Ines and Walter on their wedding day in December.

Ines and Walter on their wedding day in December.

Walter Angelini and Ines Albertini (now, that’s Italian!) are quintessential lovebirds. Their similarities to a certain Shakespearean couple are downright eerie.

“In Italy, people on the street used to stop us and say, ‘You look like Romeo and Juliet!’”

Angelini giggled when he shared that story. Sitting across the table from him, Ines burst into laughter.

“It’s true!” she smiled. “We love each other sooo much! He’s my best friend.”

Angelini, 24, and Albertini, 25, could easily be mistaken for youthful-looking students in this college town. They dress casually. They hang out at Starbucks. Their smartphones are always within reach.

However, about the only thing they study in Gainesville is their dance moves. Angelini and Albertini are principal dancers for Dance Alive National Ballet.

On Saturday, the couple will be onstage at UF’s Curtis M. Phillips Center for the Performing Arts in Dance Alive’s dazzling production of A Midsummer Night’s Dream. The curtains rise at 2 p.m. and 7:30 p.m.

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Making Sense of a Mural for the Senses

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Two world-famous artists from Ukraine have left their mark on downtown Gainesville in the form of a whimsical and evocative mural on the east side of Market Street Pub & Cabaret.


The completed mural on the Market Street Pub wall by Interesni Kazki. Photo by Gainesville Downtown

The completed mural on the Market Street Pub wall by Interesni Kazki. (Photos by Gainesville Downtown)

Just when you thought the 352walls/Urban Art Initiative mural project in downtown Gainesville couldn’t get any better, along come Vladimir Manzhos and Aleksei Bordusov to blow you away.

Artists Vladimir Manzhos, left, and Aleksei Bordusov, collectively known as Interesni Kazki.

Artists Vladimir Manzhos, left, and Aleksei Bordusov, collectively known as Interesni Kazki.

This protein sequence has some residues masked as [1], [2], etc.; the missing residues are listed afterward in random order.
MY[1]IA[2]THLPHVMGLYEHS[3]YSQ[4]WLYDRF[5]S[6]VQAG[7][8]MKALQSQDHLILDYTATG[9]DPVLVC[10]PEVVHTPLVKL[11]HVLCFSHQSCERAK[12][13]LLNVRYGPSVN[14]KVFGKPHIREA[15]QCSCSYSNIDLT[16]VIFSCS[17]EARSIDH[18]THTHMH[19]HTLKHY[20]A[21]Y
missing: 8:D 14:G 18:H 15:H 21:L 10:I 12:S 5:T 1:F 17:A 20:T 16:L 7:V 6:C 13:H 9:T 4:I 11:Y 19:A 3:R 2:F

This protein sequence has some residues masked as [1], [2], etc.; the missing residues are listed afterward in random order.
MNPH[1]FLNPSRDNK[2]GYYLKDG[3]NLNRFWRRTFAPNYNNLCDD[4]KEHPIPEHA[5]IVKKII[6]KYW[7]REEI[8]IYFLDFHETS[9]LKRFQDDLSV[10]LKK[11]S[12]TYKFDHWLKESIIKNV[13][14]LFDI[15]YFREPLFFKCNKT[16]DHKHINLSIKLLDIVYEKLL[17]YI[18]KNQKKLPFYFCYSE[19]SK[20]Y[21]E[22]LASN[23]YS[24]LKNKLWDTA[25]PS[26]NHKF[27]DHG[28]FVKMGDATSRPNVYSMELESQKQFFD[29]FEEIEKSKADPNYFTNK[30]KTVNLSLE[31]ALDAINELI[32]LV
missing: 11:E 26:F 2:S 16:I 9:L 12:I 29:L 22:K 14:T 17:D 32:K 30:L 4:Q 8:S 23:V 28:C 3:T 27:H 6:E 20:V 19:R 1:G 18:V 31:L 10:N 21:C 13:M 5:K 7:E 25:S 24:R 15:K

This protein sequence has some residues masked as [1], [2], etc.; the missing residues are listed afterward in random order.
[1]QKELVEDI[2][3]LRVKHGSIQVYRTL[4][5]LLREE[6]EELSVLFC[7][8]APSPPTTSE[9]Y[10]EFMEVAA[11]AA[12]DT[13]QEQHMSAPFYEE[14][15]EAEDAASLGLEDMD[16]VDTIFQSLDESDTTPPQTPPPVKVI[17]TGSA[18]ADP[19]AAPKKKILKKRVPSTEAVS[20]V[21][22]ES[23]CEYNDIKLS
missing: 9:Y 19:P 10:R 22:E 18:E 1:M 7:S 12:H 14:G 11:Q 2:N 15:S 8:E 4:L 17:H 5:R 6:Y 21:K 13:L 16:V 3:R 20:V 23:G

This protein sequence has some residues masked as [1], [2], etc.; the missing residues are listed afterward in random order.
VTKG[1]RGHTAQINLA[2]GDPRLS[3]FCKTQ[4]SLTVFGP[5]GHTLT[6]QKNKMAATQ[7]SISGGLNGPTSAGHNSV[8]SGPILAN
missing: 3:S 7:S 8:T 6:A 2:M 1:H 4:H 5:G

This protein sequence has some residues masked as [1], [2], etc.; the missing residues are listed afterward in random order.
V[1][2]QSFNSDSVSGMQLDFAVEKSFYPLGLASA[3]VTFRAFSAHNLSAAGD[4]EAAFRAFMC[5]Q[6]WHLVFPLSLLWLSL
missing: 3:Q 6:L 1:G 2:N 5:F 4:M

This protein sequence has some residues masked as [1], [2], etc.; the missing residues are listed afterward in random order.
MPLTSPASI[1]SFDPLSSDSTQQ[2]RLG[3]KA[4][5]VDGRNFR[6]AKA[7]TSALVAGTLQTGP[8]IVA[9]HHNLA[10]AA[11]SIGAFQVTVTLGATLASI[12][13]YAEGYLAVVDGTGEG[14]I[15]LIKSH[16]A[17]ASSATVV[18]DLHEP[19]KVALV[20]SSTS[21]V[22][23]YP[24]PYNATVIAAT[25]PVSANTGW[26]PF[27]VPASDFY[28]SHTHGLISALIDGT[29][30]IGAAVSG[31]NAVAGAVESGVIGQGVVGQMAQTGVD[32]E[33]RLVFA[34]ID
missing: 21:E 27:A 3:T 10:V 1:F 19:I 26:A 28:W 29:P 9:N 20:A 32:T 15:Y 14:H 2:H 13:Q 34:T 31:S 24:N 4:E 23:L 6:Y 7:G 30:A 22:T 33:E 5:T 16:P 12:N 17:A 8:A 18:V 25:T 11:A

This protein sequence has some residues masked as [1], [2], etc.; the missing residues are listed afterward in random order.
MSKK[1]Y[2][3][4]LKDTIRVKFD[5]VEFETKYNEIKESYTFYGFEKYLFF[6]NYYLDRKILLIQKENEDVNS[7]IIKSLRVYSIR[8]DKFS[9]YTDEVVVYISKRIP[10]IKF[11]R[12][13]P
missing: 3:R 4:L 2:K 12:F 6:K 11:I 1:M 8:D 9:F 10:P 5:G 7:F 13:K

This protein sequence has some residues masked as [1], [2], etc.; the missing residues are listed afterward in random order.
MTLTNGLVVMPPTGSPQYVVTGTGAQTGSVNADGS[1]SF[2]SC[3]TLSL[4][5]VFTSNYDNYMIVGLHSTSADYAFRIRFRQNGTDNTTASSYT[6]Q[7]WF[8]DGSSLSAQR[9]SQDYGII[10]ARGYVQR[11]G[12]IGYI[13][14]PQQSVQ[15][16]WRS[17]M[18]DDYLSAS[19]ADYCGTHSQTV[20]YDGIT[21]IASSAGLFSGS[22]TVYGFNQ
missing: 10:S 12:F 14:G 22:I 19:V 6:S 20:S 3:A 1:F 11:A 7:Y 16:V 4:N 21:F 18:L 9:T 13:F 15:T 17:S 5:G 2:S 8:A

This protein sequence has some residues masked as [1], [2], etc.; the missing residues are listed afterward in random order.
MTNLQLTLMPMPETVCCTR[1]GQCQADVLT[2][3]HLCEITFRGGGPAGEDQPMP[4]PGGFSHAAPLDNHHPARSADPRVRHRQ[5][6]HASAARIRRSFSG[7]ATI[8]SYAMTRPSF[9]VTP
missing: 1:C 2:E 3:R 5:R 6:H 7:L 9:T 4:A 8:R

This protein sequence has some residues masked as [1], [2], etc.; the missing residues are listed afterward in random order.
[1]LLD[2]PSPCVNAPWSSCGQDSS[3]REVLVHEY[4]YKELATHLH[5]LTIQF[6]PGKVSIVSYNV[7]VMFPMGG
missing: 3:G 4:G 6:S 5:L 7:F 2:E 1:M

The Ukrainian duo, known collectively in the urban-art world as Interesni Kazki, completed their huge mural on the wall of Market Street Pub & Cabaret last week. It is a surreal, dreamlike masterpiece that will leave people gawking and talking for years to come.

To the casual observer, the mural is a montage of seemingly unrelated images. Look closely, however, and the elements include everything from a flaming eyeball and a floating brain to a buzzing insect and a tropical bird.

Then, of course, there’s a Gator in a business suit climbing stairs to deliver musical notes to the ear of man with an out-of-control Fu Manchu mustache. Not to mention the monkey head on top of a box that resembles a temple with a wagging gator tale protruding from its front entrance. Oh, yes, and the hourglass with legs that seems to represent humans running out of time.

Or does it?

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Eastside High Team Feeling ‘Souper’

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Chef Billie DeNunzio’s culinary arts students stepped to the front of the class during Souper Fun Sunday at Saint Francis High.


Billie DeNunzio, right, and her award-winning culinary students from Eastside High. Photo by Gainesville Downtown)

Chef Billie DeNunzio, right, and her award-winning EHS culinary students. (Photo by Gainesville Downtown)

They went head-to-head with the best chefs in the Gainesville area, but the kids from Eastside High School’s Institute of Culinary Arts won the judges’ hearts—and tummies—during the 9th annual Souper Fun Sunday at Saint Francis Catholic Academy.

The Loaded Bacon Potato Soup created by students in Chef Billie DeNunzio’s culinary class earned first place in the non-seafood category in voting by a panel of six judges.

“I am absolutely thrilled and the kids are ecstatic!” DeNunzio said shortly following the announcement. “We’ve been coming here every year, but this is the first time we’ve won. I’m so proud of them.”

The Eastside team was one of 29 restaurants and/or catering businesses participating in the annual fundraiser for the school. There were 37 varieties of soup offered for tasting, 26 in the non-seafood category won by the EHS team.

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Finally, GFAA Has Place to Call Home

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The January edition of Artwalk Gainesville aimed the spotlight on new galleries and up-and-coming artists. There was certainly a little something for everyone, from one end of Main Street to the other.


The new GFAA Gallery on South Main Street glows with activity on opening night during Artwalk.

The new GFAA Gallery on South Main Street glows with activity on opening night during Artwalk.